78. ^ "The Co-Op Advantage". Minnesota Monthly (Greenspring). August 2008. Retrieved February 10, 2012. 
  79. ^ "Hawaii to meet E10 mandate with imported ethanol". Ethanol Producer Magazine. Retrieved December 3, 2012. 
  80. ^ "The complete list of Minnesota E85 fuel Sites". Minnesota Department of Commerce. Archived from the original on November 24, 2006. Retrieved November 26, 2006. 
  81. ^ "Wind Energy Projects Throughout the United States of America". The American Wind Energy Association. Archived from the original on April 6, 2007. Retrieved May 7, 2007. 
  82. ^ "Minnesota Income Tax Rates and Brackets: Income Tax Rates for 2013". MN: Department of Revenue. Retrieved August 28, 2013. 
  83. ^ a b "Minnesota's State and Local Tax Burden 1977-2008". The Tax Foundation. Retrieved June 6, 2010. 
  84. ^ a b "Sales and Use Tax Instruction Book" (PDF). MN: Department of Revenue. July 2009. Retrieved June 6, 2010. 
  85. ^ "Local Sales Tax and Use" (PDF). MN: Department of Revenue. Archived from the original on October 9, 2006. Retrieved November 26, 2006. 
  86. ^ "Gopher Express". Coffman Info Desk. Regents of the University of Minnesota. October 12, 2006. Retrieved May 6, 2007. 
  87. ^ Royce, Graydon Royce (April 1, 2006). "New Guthrie casts a huge shadow over theater scene". Minneapolis Star-Tribune via Archived from the original on May 18, 2006. Retrieved May 6, 2007. 
  88. ^ "How to fringe". Fresh Art Delivered Daily. Minnesota Fringe Festival. 2006. Archived from the original on November 14, 2006. Retrieved November 22, 2006.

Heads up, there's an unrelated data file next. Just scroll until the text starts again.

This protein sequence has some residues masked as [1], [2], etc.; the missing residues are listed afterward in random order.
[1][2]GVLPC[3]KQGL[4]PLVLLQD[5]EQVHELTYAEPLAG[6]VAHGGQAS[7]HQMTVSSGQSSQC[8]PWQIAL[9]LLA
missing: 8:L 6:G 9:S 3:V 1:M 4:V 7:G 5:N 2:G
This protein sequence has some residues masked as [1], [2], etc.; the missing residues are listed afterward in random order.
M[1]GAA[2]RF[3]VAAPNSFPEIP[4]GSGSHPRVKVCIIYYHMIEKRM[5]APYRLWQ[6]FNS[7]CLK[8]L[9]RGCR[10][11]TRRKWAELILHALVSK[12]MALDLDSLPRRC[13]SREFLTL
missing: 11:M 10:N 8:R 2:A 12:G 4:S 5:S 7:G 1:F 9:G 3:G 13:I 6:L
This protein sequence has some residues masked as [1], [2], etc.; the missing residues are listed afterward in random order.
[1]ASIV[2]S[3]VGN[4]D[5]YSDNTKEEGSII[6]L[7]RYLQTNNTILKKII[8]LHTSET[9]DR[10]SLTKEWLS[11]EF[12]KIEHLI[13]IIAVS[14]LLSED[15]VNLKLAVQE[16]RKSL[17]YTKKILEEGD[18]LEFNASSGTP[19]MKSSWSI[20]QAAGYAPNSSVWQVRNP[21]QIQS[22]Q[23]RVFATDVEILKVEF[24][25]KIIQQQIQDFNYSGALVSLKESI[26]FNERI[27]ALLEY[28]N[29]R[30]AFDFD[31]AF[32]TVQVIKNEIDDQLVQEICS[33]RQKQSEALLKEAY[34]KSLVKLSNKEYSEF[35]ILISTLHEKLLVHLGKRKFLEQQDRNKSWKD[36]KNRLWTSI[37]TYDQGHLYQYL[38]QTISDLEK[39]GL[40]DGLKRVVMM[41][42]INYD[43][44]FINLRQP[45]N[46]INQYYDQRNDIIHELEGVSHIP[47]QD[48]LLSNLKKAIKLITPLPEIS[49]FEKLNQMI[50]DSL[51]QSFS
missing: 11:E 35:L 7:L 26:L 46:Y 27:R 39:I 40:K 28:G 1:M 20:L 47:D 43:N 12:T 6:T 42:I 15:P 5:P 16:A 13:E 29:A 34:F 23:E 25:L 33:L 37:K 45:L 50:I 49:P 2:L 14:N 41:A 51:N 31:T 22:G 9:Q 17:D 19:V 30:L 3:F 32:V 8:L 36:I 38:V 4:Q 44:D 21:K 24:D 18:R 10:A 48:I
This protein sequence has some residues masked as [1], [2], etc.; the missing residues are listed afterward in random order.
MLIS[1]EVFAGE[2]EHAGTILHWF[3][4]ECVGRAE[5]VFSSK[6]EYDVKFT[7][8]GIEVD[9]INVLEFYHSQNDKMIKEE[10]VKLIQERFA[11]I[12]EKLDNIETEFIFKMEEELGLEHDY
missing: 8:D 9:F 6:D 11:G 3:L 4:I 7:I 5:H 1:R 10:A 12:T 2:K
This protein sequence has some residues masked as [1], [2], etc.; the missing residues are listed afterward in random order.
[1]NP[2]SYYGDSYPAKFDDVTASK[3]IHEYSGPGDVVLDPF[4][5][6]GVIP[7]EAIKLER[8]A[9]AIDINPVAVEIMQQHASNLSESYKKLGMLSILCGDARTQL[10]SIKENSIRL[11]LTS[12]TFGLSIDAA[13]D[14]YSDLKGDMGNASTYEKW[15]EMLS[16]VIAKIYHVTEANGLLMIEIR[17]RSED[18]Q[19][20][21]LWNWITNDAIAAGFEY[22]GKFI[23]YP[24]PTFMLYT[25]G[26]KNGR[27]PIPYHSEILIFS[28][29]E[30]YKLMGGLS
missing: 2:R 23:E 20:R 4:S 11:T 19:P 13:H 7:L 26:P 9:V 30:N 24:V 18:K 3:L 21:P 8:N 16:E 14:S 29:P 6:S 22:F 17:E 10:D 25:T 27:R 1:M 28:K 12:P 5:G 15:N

89. ^ "MN Original". MN Original. TPT. Retrieved July 2014. 
  90. ^ "Minnesota State Fair". Minnesota State Fair. Retrieved September 10, 2009. 
  91. ^ a b c "America's Health Rankings 2009". United Health Foundation. 2009. Retrieved December 3, 2012. 
  92. ^ "Statemaster Health Statistics - Death Rate per 100,000". Statemaster. Retrieved August 16, 2006. 
  93. ^ "Explore Minnesota Living" (PDF). Minnesota Department of Employment and Economic Development. Retrieved August 16, 2006. 
  94. ^ "The Percentage of People Without Health Insurance Coverage by State Using 2- and 3-year Averages: 2003 to 2005" (PDF). Health Insurance Coverage: 2005. U.S. Census Bureau, Housing and Household Economic Statistics Division. August 29, 2006. Archived from the original on October 6, 2006. Retrieved November 24, 2006. 
  95. ^ "Statemaster Health Statistics Physical Exercise by State". Statemaster. 2002. Retrieved August 16, 2006. 
  96. ^ "Health Statistics Health Index by state". Statemaster. Retrieved August 16, 2006.